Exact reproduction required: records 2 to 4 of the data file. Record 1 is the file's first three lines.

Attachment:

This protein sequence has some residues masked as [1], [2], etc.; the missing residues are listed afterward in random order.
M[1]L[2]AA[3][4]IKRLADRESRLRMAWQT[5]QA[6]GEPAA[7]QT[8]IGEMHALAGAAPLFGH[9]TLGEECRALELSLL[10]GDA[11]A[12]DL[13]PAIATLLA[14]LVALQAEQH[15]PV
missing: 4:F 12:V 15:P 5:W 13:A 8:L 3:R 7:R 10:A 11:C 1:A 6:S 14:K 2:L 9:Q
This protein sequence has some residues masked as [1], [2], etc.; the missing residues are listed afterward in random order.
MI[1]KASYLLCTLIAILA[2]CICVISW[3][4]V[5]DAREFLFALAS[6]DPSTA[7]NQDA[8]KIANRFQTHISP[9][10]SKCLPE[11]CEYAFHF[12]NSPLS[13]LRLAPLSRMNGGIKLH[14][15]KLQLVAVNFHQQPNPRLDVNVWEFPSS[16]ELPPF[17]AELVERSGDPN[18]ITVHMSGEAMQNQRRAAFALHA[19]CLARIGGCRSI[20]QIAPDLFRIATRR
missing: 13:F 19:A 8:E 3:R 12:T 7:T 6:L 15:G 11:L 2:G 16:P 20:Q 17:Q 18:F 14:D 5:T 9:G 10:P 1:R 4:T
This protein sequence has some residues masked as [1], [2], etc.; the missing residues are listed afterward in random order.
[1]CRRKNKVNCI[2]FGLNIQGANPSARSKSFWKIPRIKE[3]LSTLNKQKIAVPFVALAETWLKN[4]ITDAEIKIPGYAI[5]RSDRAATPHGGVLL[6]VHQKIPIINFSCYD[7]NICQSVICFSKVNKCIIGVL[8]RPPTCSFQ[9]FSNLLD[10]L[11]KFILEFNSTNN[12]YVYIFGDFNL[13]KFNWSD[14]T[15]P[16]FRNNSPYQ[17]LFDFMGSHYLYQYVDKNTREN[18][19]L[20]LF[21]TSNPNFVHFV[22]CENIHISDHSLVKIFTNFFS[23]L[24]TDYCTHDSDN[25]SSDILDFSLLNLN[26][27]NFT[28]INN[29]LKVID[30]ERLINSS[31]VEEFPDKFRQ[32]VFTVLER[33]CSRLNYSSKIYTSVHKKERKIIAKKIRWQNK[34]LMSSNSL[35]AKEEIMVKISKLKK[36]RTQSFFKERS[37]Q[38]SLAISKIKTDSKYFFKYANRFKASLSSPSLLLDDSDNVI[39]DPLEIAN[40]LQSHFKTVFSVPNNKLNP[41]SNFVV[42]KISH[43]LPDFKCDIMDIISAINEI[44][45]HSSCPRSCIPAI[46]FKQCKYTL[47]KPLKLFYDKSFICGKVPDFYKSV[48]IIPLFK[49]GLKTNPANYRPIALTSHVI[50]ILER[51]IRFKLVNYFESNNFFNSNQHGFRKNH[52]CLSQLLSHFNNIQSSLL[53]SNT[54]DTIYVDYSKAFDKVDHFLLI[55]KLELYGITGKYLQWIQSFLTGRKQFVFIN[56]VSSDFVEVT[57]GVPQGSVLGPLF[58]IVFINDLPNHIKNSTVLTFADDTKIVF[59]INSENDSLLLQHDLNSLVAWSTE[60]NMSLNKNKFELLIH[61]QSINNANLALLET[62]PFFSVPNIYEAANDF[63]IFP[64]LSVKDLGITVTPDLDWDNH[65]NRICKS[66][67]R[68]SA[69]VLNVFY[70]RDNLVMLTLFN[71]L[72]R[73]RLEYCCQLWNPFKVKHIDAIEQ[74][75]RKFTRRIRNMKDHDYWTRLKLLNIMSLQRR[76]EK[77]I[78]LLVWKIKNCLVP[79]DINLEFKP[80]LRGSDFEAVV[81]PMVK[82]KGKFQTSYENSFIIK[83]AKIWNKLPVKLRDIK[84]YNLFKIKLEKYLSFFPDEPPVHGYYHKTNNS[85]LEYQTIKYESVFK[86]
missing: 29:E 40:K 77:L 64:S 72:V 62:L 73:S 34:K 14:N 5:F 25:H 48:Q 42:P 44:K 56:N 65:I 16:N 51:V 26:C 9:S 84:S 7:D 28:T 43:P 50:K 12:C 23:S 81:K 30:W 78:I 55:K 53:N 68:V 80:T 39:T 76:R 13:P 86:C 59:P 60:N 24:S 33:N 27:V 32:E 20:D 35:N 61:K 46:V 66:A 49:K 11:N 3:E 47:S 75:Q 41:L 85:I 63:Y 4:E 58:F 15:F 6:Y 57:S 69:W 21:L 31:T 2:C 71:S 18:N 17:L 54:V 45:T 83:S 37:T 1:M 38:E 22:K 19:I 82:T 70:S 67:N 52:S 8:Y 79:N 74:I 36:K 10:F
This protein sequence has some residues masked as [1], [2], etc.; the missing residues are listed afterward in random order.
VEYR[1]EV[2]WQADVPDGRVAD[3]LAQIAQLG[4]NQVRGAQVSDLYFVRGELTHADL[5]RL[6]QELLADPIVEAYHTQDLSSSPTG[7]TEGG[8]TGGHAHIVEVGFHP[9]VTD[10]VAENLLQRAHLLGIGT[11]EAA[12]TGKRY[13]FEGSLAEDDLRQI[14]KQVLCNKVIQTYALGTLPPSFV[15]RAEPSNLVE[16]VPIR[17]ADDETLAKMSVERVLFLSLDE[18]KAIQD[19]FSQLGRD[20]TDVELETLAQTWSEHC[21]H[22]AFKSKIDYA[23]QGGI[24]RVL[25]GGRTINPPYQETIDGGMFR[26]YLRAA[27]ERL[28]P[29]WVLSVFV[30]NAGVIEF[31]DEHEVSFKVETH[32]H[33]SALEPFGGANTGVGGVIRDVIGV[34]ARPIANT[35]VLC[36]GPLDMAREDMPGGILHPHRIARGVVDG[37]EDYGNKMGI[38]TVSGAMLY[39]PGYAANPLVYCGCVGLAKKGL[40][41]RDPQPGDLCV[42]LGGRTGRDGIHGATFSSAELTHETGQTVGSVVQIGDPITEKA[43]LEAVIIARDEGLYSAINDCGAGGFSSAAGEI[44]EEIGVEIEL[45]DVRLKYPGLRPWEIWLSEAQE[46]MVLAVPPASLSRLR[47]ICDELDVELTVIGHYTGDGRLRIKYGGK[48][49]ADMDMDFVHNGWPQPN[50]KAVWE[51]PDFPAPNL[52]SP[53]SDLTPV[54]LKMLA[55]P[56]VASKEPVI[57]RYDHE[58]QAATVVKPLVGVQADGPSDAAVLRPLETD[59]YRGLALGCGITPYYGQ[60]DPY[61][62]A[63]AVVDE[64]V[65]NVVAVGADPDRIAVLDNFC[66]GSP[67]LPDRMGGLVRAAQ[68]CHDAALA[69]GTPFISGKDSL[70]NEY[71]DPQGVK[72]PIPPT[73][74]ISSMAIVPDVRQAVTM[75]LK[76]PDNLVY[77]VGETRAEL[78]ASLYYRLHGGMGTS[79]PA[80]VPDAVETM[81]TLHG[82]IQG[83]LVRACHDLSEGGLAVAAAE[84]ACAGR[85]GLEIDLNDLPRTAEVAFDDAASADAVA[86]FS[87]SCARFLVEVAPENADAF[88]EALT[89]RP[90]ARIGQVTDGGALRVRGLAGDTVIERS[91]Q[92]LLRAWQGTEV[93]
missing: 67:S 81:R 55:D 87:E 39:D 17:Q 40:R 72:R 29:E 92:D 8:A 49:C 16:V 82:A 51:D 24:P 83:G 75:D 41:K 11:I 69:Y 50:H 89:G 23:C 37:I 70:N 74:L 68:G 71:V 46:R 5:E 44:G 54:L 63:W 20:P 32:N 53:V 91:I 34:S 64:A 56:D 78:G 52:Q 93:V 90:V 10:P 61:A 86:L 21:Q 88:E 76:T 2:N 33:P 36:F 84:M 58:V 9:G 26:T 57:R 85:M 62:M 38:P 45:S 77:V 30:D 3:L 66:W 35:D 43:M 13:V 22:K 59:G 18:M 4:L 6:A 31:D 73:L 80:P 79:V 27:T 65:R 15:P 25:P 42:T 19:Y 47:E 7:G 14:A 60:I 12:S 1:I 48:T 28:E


This protein sequence has some residues masked as [1], [2], etc.; the missing residues are listed afterward in random order.
MI[1]KASYLLCTLIAILA[2]CICVISW[3][4]V[5]DAREFLFALAS[6]DPSTA[7]NQDA[8]KIANRFQTHISP[9][10]SKCLPE[11]CEYAFHF[12]NSPLS[13]LRLAPLSRMNGGIKLH[14][15]KLQLVAVNFHQQPNPRLDVNVWEFPSS[16]ELPPF[17]AELVERSGDPN[18]ITVHMSGEAMQNQRRAAFALHA[19]CLARIGGCRSI[20]QIAPDLFRIATRR
missing: 13:F 19:A 8:E 3:R 12:T 7:T 6:L 15:G 11:L 2:G 16:P 20:Q 17:Q 18:F 14:D 5:T 9:G 10:P 1:R 4:T
This protein sequence has some residues masked as [1], [2], etc.; the missing residues are listed afterward in random order.
[1]CRRKNKVNCI[2]FGLNIQGANPSARSKSFWKIPRIKE[3]LSTLNKQKIAVPFVALAETWLKN[4]ITDAEIKIPGYAI[5]RSDRAATPHGGVLL[6]VHQKIPIINFSCYD[7]NICQSVICFSKVNKCIIGVL[8]RPPTCSFQ[9]FSNLLD[10]L[11]KFILEFNSTNN[12]YVYIFGDFNL[13]KFNWSD[14]T[15]P[16]FRNNSPYQ[17]LFDFMGSHYLYQYVDKNTREN[18][19]L[20]LF[21]TSNPNFVHFV[22]CENIHISDHSLVKIFTNFFS[23]L[24]TDYCTHDSDN[25]SSDILDFSLLNLN[26][27]NFT[28]INN[29]LKVID[30]ERLINSS[31]VEEFPDKFRQ[32]VFTVLER[33]CSRLNYSSKIYTSVHKKERKIIAKKIRWQNK[34]LMSSNSL[35]AKEEIMVKISKLKK[36]RTQSFFKERS[37]Q[38]SLAISKIKTDSKYFFKYANRFKASLSSPSLLLDDSDNVI[39]DPLEIAN[40]LQSHFKTVFSVPNNKLNP[41]SNFVV[42]KISH[43]LPDFKCDIMDIISAINEI[44][45]HSSCPRSCIPAI[46]FKQCKYTL[47]KPLKLFYDKSFICGKVPDFYKSV[48]IIPLFK[49]GLKTNPANYRPIALTSHVI[50]ILER[51]IRFKLVNYFESNNFFNSNQHGFRKNH[52]CLSQLLSHFNNIQSSLL[53]SNT[54]DTIYVDYSKAFDKVDHFLLI[55]KLELYGITGKYLQWIQSFLTGRKQFVFIN[56]VSSDFVEVT[57]GVPQGSVLGPLF[58]IVFINDLPNHIKNSTVLTFADDTKIVF[59]INSENDSLLLQHDLNSLVAWSTE[60]NMSLNKNKFELLIH[61]QSINNANLALLET[62]PFFSVPNIYEAANDF[63]IFP[64]LSVKDLGITVTPDLDWDNH[65]NRICKS[66][67]R[68]SA[69]VLNVFY[70]RDNLVMLTLFN[71]L[72]R[73]RLEYCCQLWNPFKVKHIDAIEQ[74][75]RKFTRRIRNMKDHDYWTRLKLLNIMSLQRR[76]EK[77]I[78]LLVWKIKNCLVP[79]DINLEFKP[80]LRGSDFEAVV[81]PMVK[82]KGKFQTSYENSFIIK[83]AKIWNKLPVKLRDIK[84]YNLFKIKLEKYLSFFPDEPPVHGYYHKTNNS[85]LEYQTIKYESVFK[86]
missing: 29:E 40:K 77:L 64:S 72:V 62:L 73:S 34:K 14:N 5:F 25:H 48:Q 42:P 44:K 56:N 65:I 16:N 51:V 26:C 9:S 84:S 7:D 28:T 43:P 50:K 12:C 23:S 81:K 30:W 78:I 55:K 53:N 68:V 80:T 39:T 76:R 13:P 86:C 59:P 60:N 24:S 33:N 27:V 32:E 20:D 35:N 61:K 46:V 66:A 49:K 11:N 3:E 47:S 75:Q 41:L 85:I 63:Y 4:E 58:F 15:F 6:Y 57:S 69:W 21:L 31:T 2:C 71:S 18:N 17:L 54:V 45:T 83:S 37:T 1:M 38:E 22:K 19:I 82:T 70:S 67:N 52:S 8:Y 79:N 74:I 36:K 10:F
This protein sequence has some residues masked as [1], [2], etc.; the missing residues are listed afterward in random order.
VEYR[1]EV[2]WQADVPDGRVAD[3]LAQIAQLG[4]NQVRGAQVSDLYFVRGELTHADL[5]RL[6]QELLADPIVEAYHTQDLSSSPTG[7]TEGG[8]TGGHAHIVEVGFHP[9]VTD[10]VAENLLQRAHLLGIGT[11]EAA[12]TGKRY[13]FEGSLAEDDLRQI[14]KQVLCNKVIQTYALGTLPPSFV[15]RAEPSNLVE[16]VPIR[17]ADDETLAKMSVERVLFLSLDE[18]KAIQD[19]FSQLGRD[20]TDVELETLAQTWSEHC[21]H[22]AFKSKIDYA[23]QGGI[24]RVL[25]GGRTINPPYQETIDGGMFR[26]YLRAA[27]ERL[28]P[29]WVLSVFV[30]NAGVIEF[31]DEHEVSFKVETH[32]H[33]SALEPFGGANTGVGGVIRDVIGV[34]ARPIANT[35]VLC[36]GPLDMAREDMPGGILHPHRIARGVVDG[37]EDYGNKMGI[38]TVSGAMLY[39]PGYAANPLVYCGCVGLAKKGL[40][41]RDPQPGDLCV[42]LGGRTGRDGIHGATFSSAELTHETGQTVGSVVQIGDPITEKA[43]LEAVIIARDEGLYSAINDCGAGGFSSAAGEI[44]EEIGVEIEL[45]DVRLKYPGLRPWEIWLSEAQE[46]MVLAVPPASLSRLR[47]ICDELDVELTVIGHYTGDGRLRIKYGGK[48][49]ADMDMDFVHNGWPQPN[50]KAVWE[51]PDFPAPNL[52]SP[53]SDLTPV[54]LKMLA[55]P[56]VASKEPVI[57]RYDHE[58]QAATVVKPLVGVQADGPSDAAVLRPLETD[59]YRGLALGCGITPYYGQ[60]DPY[61][62]A[63]AVVDE[64]V[65]NVVAVGADPDRIAVLDNFC[66]GSP[67]LPDRMGGLVRAAQ[68]CHDAALA[69]GTPFISGKDSL[70]NEY[71]DPQGVK[72]PIPPT[73][74]ISSMAIVPDVRQAVTM[75]LK[76]PDNLVY[77]VGETRAEL[78]ASLYYRLHGGMGTS[79]PA[80]VPDAVETM[81]TLHG[82]IQG[83]LVRACHDLSEGGLAVAAAE[84]ACAGR[85]GLEIDLNDLPRTAEVAFDDAASADAVA[86]FS[87]SCARFLVEVAPENADAF[88]EALT[89]RP[90]ARIGQVTDGGALRVRGLAGDTVIERS[91]Q[92]LLRAWQGTEV[93]
missing: 67:S 81:R 55:D 87:E 39:D 17:Q 40:R 72:R 29:E 92:D 8:A 49:C 16:V 82:A 51:D 24:P 83:G 75:D 41:K 11:I 69:Y 50:H 89:G 23:C 37:I 70:N 74:L 68:G 71:V 46:R 5:E 44:G 54:L 63:W 20:P 32:N 53:V 91:I 34:S 64:A 56:D 78:G 52:Q 93:V 90:V 10:P 61:A 86:L 21:Q 88:E 76:T 2:N 33:P 36:F 84:M 58:V 9:G 26:T 57:R 85:M 62:M 38:P 45:S 77:V 30:D 3:L 66:W 35:D 43:M 13:V 22:K 59:G 18:M 4:L 6:A 31:D 73:L 80:P 79:V 27:T 65:R 15:P 25:P 42:T 19:Y 47:E 7:G 14:A 60:I 12:S 1:I 48:T 28:E